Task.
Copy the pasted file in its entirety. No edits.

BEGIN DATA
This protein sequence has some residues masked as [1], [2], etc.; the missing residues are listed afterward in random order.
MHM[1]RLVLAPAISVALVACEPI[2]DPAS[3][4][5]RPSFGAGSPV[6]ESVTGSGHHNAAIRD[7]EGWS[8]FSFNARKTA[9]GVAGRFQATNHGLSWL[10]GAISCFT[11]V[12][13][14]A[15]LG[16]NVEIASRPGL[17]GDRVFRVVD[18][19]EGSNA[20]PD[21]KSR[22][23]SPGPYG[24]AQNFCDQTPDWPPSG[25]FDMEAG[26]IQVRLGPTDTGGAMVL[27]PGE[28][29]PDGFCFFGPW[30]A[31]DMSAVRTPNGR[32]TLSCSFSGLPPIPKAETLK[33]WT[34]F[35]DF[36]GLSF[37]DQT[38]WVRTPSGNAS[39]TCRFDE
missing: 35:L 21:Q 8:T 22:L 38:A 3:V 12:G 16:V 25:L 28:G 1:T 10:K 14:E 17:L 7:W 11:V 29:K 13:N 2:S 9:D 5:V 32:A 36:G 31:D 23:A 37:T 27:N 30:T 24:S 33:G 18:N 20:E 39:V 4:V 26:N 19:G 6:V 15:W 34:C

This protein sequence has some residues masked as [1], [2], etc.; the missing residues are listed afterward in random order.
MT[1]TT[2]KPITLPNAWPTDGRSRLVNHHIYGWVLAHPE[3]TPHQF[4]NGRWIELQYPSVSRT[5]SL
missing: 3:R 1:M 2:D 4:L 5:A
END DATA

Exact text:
This protein sequence has some residues masked as [1], [2], etc.; the missing residues are listed afterward in random order.
MHM[1]RLVLAPAISVALVACEPI[2]DPAS[3][4][5]RPSFGAGSPV[6]ESVTGSGHHNAAIRD[7]EGWS[8]FSFNARKTA[9]GVAGRFQATNHGLSWL[10]GAISCFT[11]V[12][13][14]A[15]LG[16]NVEIASRPGL[17]GDRVFRVVD[18][19]EGSNA[20]PD[21]KSR[22][23]SPGPYG[24]AQNFCDQTPDWPPSG[25]FDMEAG[26]IQVRLGPTDTGGAMVL[27]PGE[28][29]PDGFCFFGPW[30]A[31]DMSAVRTPNGR[32]TLSCSFSGLPPIPKAETLK[33]WT[34]F[35]DF[36]GLSF[37]DQT[38]WVRTPSGNAS[39]TCRFDE
missing: 35:L 21:Q 8:T 22:L 38:A 3:V 12:G 16:V 25:L 28:G 1:T 10:K 14:E 17:L 7:W 11:V 29:K 13:N 2:S 9:D 5:V 32:A 36:G 31:D 23:A 37:T 27:N 30:T 24:S 33:G 18:N 20:E 39:V 4:V 26:N 19:G 6:V 15:W 34:C

This protein sequence has some residues masked as [1], [2], etc.; the missing residues are listed afterward in random order.
MT[1]TT[2]KPITLPNAWPTDGRSRLVNHHIYGWVLAHPE[3]TPHQF[4]NGRWIELQYPSVSRT[5]SL
missing: 3:R 1:M 2:D 4:L 5:A